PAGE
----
Too often, the answer is “No” advertisers do not get what they’ve paid for. These shortfalls typically manifest themselves in two camps: 1) Lackluster service levels and work quality; and 2) Financial stewardship missteps. Needless to say, both can have a negative impact on the efficacy of an organization’s marketing investment.
How can this be? You ask. There is a truism in the advertising world that what is inspected is respected. Organizations that don’t apply this standard to their agency partners and third-party vendors are, quite simply, at risk.
There are a number of factors that can impact service levels and work product. These can include excessive agency staff turnover, deficient levels of involvement by senior agency personnel on the business, process limitations that squander time or fail to produce “memorable” work that is on strategy. These items can result in high levels of project rework, scope creep, relationship dissonance and, if not kept in check, can negatively impact an advertiser’s demand generation efforts. Make no mistake about it, this carries economic consequences that limit an advertiser’s return on marketing investment (ROMI).
Sound financial stewardship of an advertiser’s funds by their agency and third-party vendors is the fiduciary responsibility of each and every supplier. However, an advertiser cannot leave anything to chance. Tight contract controls regarding agency staffing, scope of work, remuneration parameters and reconciliation and reporting guidelines are a must and represent the first line of an accountability defense.
Additionally, advertisers should require their media agency partners to conduct thorough post-buy analyses, conduct regular third-party billing reconciliations and to secure compensatory media weight and or cash for audience under delivery on a timely basis. In the creative services arena, agencies should be monitored to insure adherence to the organization’s cost controls, production management and third-party accounts payable guidelines to insure that an advertiser’s billing and accounts payable expectations in these areas are being met.
The financial impact of shortcomings in any of these areas can be significant. In our agency contract compliance auditing practice it is not unusual to identify one-time errors or systemic oversights that can represent between 1.0% and 9.0% of an advertisers budget. So what can an advertiser do to insure that they are securing maximum value for their advertising expenditure? In the words of noted businessman and author Albert E.N. Gray:
“Inspect what you expect.”
Clients that have clearly articulated their expectations regarding agency staffing, deliverables, performance criteria and reporting have a much better chance to achieve their objectives and ensure they’re getting their “money’s worth.” However, an advertiser must go beyond this important first step and incorporate a transparent process for auditing agency contract compliance and assessing performance relative to their stated goals. The notion of an audit inspection should not send a negative message. To the contrary, it is respected aand understood as a necessary control process like any other, such as balancing the cash-register daily in retail. Call it what you would like (review, continuous monitoring, compliance testing, advertising audit), it’s simply a thorough way to ensure the millions of dollars spent on advertising are tracked appropriately. Too many large marketers do not have such a process in place. The combination of these actions will afford an advertiser the opportunity to drive each of the stakeholders that comprise their marketing supply chain to extraordinary performance.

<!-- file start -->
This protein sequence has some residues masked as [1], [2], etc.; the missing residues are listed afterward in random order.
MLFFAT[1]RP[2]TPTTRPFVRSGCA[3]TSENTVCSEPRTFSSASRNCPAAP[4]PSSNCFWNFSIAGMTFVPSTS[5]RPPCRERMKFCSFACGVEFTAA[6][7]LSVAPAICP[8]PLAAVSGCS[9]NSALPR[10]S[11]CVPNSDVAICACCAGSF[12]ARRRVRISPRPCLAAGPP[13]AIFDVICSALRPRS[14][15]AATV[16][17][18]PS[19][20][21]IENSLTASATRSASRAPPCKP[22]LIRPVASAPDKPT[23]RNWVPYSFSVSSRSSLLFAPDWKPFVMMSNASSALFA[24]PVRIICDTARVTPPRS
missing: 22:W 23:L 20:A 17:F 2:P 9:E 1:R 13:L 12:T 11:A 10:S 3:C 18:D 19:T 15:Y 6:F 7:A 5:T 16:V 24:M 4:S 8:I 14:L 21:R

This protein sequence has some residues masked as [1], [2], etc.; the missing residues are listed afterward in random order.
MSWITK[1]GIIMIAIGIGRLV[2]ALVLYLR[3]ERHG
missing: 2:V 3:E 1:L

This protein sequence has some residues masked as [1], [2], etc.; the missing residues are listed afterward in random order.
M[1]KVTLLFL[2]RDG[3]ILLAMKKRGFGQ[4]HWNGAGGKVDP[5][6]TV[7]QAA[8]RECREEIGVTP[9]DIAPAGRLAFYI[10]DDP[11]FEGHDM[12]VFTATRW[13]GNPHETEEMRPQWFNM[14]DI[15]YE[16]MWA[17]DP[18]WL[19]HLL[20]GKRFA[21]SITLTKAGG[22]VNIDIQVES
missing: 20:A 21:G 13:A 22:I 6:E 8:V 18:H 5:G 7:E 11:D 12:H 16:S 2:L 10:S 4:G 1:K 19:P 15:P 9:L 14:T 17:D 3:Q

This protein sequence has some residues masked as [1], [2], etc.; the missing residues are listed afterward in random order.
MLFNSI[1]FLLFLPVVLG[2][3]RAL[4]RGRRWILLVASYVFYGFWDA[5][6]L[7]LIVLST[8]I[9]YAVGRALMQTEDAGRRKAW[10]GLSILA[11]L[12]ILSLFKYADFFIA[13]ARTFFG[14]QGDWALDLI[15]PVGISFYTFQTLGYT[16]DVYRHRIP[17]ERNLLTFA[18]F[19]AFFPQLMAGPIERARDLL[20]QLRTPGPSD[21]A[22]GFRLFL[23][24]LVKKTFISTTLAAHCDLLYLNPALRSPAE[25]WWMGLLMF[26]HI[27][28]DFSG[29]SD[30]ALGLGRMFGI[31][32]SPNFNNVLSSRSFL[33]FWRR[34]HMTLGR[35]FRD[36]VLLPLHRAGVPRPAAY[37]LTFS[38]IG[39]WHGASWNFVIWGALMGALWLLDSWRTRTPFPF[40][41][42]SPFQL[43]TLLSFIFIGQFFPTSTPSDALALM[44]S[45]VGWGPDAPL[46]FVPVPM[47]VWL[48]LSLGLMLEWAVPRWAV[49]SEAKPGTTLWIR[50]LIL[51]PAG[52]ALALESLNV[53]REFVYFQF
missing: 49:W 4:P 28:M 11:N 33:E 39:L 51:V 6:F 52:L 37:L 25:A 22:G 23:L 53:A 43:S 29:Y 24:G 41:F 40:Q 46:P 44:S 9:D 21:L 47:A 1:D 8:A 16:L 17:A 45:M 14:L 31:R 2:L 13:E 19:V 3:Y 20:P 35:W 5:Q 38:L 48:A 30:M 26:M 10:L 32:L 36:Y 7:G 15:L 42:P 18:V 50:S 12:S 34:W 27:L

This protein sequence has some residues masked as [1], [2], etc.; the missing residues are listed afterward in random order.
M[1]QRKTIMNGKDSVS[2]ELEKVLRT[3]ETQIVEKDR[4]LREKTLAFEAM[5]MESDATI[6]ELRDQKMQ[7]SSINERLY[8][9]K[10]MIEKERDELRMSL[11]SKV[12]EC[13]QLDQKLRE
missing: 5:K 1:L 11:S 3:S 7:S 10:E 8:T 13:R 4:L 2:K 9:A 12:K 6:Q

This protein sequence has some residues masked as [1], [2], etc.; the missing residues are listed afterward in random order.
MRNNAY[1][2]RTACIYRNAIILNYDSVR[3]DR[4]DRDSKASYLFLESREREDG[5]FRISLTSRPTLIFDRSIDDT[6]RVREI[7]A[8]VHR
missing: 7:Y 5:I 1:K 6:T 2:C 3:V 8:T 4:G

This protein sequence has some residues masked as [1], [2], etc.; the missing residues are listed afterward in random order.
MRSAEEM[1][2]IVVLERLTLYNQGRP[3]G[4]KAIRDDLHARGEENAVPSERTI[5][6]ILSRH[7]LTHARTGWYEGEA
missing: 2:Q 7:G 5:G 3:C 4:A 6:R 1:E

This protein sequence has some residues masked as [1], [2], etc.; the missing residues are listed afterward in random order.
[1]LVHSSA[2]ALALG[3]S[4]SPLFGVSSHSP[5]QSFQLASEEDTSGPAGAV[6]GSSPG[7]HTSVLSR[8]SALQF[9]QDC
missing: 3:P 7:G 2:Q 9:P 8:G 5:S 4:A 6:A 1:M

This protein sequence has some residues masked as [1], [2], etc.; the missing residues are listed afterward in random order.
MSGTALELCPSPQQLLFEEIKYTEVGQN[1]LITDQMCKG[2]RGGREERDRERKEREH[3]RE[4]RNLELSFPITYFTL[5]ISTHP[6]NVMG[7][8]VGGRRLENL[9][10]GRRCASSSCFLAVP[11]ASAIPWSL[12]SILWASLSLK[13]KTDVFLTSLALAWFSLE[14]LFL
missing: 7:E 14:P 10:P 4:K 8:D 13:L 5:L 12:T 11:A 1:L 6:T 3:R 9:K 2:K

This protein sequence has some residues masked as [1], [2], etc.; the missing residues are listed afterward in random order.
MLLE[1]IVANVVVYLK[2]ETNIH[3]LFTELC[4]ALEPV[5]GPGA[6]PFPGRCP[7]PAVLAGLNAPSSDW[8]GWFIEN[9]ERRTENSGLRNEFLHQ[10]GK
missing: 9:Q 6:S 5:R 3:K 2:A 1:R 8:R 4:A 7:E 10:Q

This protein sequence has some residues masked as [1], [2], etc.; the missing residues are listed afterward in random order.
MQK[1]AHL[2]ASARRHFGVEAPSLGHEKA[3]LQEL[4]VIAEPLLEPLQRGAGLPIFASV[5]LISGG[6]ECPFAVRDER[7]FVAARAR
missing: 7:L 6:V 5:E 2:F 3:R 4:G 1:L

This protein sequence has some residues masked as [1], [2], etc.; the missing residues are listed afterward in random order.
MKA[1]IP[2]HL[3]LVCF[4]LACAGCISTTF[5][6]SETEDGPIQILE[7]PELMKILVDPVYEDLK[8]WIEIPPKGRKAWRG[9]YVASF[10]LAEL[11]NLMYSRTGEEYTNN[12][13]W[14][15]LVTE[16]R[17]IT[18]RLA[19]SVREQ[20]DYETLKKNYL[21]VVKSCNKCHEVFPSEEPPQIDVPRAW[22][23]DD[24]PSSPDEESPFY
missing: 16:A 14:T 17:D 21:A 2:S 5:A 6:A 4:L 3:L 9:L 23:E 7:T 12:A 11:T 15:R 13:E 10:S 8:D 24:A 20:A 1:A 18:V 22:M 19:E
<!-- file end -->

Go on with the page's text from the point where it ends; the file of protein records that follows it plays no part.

It should be noted that supplier accountability management is not a one-and-done proposition. Implementing and executing a system which has an ongoing monitoring component, often utilizing independent auditors, is necessary to ingrain the requisite processes into the culture of the advertiser and each member of their marketing services agency network. In the words of the great philosopher Aristotle:
“We are what we repeatedly do. Excellence, then, is not an act, but a habit.”
Interested in learning more about marketing accountability and how to implement the appropriate controls and transparency? Contact Don Parsons, Principal at Advertising Audit & Risk Management at firstname.lastname@example.org for a complimentary consultation on this topic.